Once again, a book dictated the country I chose to fake travel to. In August, I traveled from home to Vietnam in August 2021. I had another tough time acquiring the food. While I could probably have gone to H Mart, I don’t trust my ability to cook tofu and make it taste decent. I selected a nearby Vietnamese restaurant that had some great choices I could eat and set aside some time to go only to find it had closed. So I sat in the parking lot with my phone, searching for another restaurant. The next closest had almost no vegetarian choices, but I finally located one about twenty minutes away that had lots of vegetarian options as well as desserts.
Meal: I started with Cháº£ giÃ², vegetarian spring rolls. They were probably the most delicious spring rolls I’ve ever had in my life. I will absolutely be going back for more soon. Pho is Vietnam’s most famous dish, and I was thrilled to find some vegetarian Phá»Ÿ Chay with tofu. I was lucky that the takeout order came in an “assemble it yourself” way, because that allowed me to avoid the hot peppers and the sauce that was far too hot for me to handle. The tofu, fresh vegetables, sprouts, vegetable broth, and noodles were good. There was enough to last me two meals. I also treated myself to bubble tea. I really wanted honeydew, but they were out of that flavor, so I went with mango. It was an excellent choice but not nearly big enough.
Dessert: To go with the mango bubble tea, I had mango sticky rice with coconut milk for dessert. It was the perfect balance of textures, sticky and soft, and oh so sweet. I would definitely order it again as well.
Music: I asked Alexa to play me Vietnamese music, and she delivered this time with a random selection. I did some tidying up and some laundry while listening. It was enjoyable, even if I couldn’t tell you the song titles or artists. One of the many songs that played was BÃ i HÃ¡t Gáº¥u Nho, the Vietnamese version of the Gummy Bear song. I was not familiar with Gummy Bear as an artist (or familiar with the series), and I thought it was strange and bizarre but fun. I laughed a lot and found myself humming it at times throughout the day.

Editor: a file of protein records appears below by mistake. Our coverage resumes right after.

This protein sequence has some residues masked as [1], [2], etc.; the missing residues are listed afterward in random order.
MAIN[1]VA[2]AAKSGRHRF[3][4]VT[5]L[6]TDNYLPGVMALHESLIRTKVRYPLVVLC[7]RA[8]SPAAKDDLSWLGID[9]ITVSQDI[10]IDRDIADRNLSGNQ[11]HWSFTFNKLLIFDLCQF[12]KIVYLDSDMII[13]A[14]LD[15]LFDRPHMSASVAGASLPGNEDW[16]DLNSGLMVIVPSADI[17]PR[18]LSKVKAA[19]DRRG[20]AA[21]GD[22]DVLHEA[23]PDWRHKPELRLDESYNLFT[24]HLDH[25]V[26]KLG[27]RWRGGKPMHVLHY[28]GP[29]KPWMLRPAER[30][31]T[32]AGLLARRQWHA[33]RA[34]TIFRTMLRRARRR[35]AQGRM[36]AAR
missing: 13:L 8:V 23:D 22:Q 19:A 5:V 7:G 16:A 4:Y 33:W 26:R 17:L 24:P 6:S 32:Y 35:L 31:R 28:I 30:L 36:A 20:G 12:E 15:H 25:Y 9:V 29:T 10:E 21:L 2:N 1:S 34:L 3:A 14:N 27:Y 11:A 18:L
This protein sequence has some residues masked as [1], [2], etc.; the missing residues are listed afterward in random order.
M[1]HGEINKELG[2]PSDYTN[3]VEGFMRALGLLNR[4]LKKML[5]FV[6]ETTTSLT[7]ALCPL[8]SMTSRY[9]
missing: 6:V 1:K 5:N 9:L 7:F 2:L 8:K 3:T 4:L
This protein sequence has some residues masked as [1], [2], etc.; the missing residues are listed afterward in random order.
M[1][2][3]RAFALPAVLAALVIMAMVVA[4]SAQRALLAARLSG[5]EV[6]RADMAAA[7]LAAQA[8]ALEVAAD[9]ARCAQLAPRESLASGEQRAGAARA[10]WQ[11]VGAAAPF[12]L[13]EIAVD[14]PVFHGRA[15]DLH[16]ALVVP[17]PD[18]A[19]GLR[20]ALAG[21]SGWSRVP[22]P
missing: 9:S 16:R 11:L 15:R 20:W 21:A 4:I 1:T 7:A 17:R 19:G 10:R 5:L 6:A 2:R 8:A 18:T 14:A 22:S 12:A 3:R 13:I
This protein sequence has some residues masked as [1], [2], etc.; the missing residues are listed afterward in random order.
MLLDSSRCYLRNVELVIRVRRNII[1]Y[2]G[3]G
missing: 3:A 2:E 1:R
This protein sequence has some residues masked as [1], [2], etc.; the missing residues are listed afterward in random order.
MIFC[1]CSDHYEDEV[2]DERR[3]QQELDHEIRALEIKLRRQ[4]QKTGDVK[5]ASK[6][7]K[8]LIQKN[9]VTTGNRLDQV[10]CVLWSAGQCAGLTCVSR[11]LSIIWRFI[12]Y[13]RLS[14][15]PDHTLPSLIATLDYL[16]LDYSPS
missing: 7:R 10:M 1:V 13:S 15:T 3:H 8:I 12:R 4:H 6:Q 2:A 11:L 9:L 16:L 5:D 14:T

Movie: I chose Dreamy Eyes (Máº¯t Biáº¿c) to watch for my fake trip. I was looking for a movie that would show me more of Vietnam than just the war. 99% of my search results were about the Vietnam War, so this one stood out. It was still packed with emotion, however, and not the beautiful love story I’d expected to find. It’s the story of Ngan, who falls deeply in love with HÃ Lan when they are children in a small village. He writes her songs. He sticks up for her against bullies. He shares beautiful, magical moments discovering nature in the forests with her. HÃ Lan heads to the city for school and he follows her soon after only to find she has more interest in dating his horrible cousin than him. When she has a child out of wedlock, she sends the child back to the village, and he goes back home as well to help raise the little girl because he would do anything for HÃ Lan. The story spans about forty years of their lives, and all this time he has this strong, unrequited love. There was a moment I got uncomfortable and thought the movie was going to go somewhere I didn’t want it to go. But, no, Ngan’s love for HÃ Lan was pure and beautiful and unwavering. The ending crushed me into a thousand pieces. Even though it wasn’t a movie about the war, I still left feeling sad and depressed.
Book: I read The Magic Fish by Trung Le Nguyen. And even though much of it takes place in the United States, enough of the story is in Vietnam that I felt it counted. It’s a wonderful story about a young boy, Tiáº¿n, struggling to find a way to tell his mother he likes boys. She returns to Vietnam for a while after her mother dies and visits with family. Throughout the changes and high emotions in the book, there are fairy tales. These Vietnamese versions of fairy tales I grew up with (Cinderella and the Little Mermaid) were equal parts gorgeous and terrible (as most fairy tales are). They come to life on the page as the storytelling binds members of this family together through time and across distances. The fairy tales create a bridge that defies the barriers of culture and language. And they also create a way that Tiáº¿n and his mother can communicate and share with each other. It is an amazing graphic novel, both in story and in art. I highly recommend it.